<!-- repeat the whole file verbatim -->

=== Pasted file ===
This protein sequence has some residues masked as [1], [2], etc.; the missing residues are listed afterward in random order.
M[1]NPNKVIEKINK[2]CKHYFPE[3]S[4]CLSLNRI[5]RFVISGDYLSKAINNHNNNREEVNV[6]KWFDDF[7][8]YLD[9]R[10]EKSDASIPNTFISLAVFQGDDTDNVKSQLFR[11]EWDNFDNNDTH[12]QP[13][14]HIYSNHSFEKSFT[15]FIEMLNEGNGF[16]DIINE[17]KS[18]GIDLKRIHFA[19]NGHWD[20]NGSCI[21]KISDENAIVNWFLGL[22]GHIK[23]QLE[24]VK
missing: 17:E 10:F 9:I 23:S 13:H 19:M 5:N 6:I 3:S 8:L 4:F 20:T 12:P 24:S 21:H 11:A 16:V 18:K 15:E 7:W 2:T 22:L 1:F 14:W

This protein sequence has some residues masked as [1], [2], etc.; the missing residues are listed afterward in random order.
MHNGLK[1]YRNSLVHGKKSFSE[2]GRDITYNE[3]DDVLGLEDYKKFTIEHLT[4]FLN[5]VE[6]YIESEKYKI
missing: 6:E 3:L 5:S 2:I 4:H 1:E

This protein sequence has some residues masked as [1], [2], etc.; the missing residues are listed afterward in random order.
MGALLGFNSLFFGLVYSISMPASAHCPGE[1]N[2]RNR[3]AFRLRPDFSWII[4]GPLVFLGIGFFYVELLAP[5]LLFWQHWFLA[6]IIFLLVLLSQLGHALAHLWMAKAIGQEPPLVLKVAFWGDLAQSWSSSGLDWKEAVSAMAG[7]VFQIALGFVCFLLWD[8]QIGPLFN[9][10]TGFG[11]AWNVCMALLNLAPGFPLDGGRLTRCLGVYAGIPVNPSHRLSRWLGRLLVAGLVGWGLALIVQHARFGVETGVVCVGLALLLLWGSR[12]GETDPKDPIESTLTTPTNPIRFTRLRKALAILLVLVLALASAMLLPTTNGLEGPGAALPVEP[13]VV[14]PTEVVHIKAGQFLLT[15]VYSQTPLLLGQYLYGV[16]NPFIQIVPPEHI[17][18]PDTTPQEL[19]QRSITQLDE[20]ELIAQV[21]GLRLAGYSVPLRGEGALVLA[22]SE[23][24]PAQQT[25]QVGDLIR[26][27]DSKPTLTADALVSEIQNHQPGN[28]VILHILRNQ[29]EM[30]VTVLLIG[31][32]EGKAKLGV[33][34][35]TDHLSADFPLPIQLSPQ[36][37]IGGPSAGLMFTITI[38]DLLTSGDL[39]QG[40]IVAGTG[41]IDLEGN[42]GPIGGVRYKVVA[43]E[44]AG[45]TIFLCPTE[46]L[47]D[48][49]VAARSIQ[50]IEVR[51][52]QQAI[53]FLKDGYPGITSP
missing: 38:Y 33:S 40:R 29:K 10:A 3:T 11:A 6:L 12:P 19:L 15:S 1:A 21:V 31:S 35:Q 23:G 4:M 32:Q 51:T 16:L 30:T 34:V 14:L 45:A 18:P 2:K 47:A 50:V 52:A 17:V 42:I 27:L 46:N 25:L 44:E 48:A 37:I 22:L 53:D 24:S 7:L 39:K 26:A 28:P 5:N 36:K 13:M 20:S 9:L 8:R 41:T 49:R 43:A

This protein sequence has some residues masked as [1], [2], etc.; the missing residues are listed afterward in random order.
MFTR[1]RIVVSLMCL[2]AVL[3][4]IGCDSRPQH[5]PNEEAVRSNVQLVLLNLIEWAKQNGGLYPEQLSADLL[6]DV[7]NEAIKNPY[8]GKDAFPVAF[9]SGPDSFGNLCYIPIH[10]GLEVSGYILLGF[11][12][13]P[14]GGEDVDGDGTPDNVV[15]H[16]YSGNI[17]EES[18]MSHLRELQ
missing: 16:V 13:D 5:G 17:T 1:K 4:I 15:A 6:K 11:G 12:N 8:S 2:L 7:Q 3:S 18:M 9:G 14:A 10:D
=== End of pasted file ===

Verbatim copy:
This protein sequence has some residues masked as [1], [2], etc.; the missing residues are listed afterward in random order.
M[1]NPNKVIEKINK[2]CKHYFPE[3]S[4]CLSLNRI[5]RFVISGDYLSKAINNHNNNREEVNV[6]KWFDDF[7][8]YLD[9]R[10]EKSDASIPNTFISLAVFQGDDTDNVKSQLFR[11]EWDNFDNNDTH[12]QP[13][14]HIYSNHSFEKSFT[15]FIEMLNEGNGF[16]DIINE[17]KS[18]GIDLKRIHFA[19]NGHWD[20]NGSCI[21]KISDENAIVNWFLGL[22]GHIK[23]QLE[24]VK
missing: 17:E 10:F 9:I 23:S 13:H 19:M 5:N 6:I 3:S 8:L 4:F 20:T 12:P 24:S 21:H 11:A 16:V 18:K 15:E 7:W 2:T 22:L 1:F 14:W

This protein sequence has some residues masked as [1], [2], etc.; the missing residues are listed afterward in random order.
MHNGLK[1]YRNSLVHGKKSFSE[2]GRDITYNE[3]DDVLGLEDYKKFTIEHLT[4]FLN[5]VE[6]YIESEKYKI
missing: 6:E 3:L 5:S 2:I 4:H 1:E

This protein sequence has some residues masked as [1], [2], etc.; the missing residues are listed afterward in random order.
MGALLGFNSLFFGLVYSISMPASAHCPGE[1]N[2]RNR[3]AFRLRPDFSWII[4]GPLVFLGIGFFYVELLAP[5]LLFWQHWFLA[6]IIFLLVLLSQLGHALAHLWMAKAIGQEPPLVLKVAFWGDLAQSWSSSGLDWKEAVSAMAG[7]VFQIALGFVCFLLWD[8]QIGPLFN[9][10]TGFG[11]AWNVCMALLNLAPGFPLDGGRLTRCLGVYAGIPVNPSHRLSRWLGRLLVAGLVGWGLALIVQHARFGVETGVVCVGLALLLLWGSR[12]GETDPKDPIESTLTTPTNPIRFTRLRKALAILLVLVLALASAMLLPTTNGLEGPGAALPVEP[13]VV[14]PTEVVHIKAGQFLLT[15]VYSQTPLLLGQYLYGV[16]NPFIQIVPPEHI[17][18]PDTTPQEL[19]QRSITQLDE[20]ELIAQV[21]GLRLAGYSVPLRGEGALVLA[22]SE[23][24]PAQQT[25]QVGDLIR[26][27]DSKPTLTADALVSEIQNHQPGN[28]VILHILRNQ[29]EM[30]VTVLLIG[31][32]EGKAKLGV[33][34][35]TDHLSADFPLPIQLSPQ[36][37]IGGPSAGLMFTITI[38]DLLTSGDL[39]QG[40]IVAGTG[41]IDLEGN[42]GPIGGVRYKVVA[43]E[44]AG[45]TIFLCPTE[46]L[47]D[48][49]VAARSIQ[50]IEVR[51][52]QQAI[53]FLKDGYPGITSP
missing: 38:Y 33:S 40:R 29:K 10:A 3:T 11:A 6:L 12:P 19:L 15:S 1:A 21:V 31:S 35:Q 23:G 4:M 32:Q 51:T 16:L 30:T 34:V 14:L 45:A 18:P 2:K 47:A 50:V 52:A 17:V 42:I 27:L 46:N 25:L 44:E 48:A 37:I 22:L 53:D 24:S 7:L 39:K 26:A 28:P 5:N 36:K 13:M 20:S 9:L 8:R 41:T 49:R 43:A

This protein sequence has some residues masked as [1], [2], etc.; the missing residues are listed afterward in random order.
MFTR[1]RIVVSLMCL[2]AVL[3][4]IGCDSRPQH[5]PNEEAVRSNVQLVLLNLIEWAKQNGGLYPEQLSADLL[6]DV[7]NEAIKNPY[8]GKDAFPVAF[9]SGPDSFGNLCYIPIH[10]GLEVSGYILLGF[11][12][13]P[14]GGEDVDGDGTPDNVV[15]H[16]YSGNI[17]EES[18]MSHLRELQ
missing: 16:V 13:D 5:G 17:T 1:K 4:I 15:A 6:K 11:G 12:N 8:S 2:L 7:Q 3:S 18:M 9:G 14:A 10:D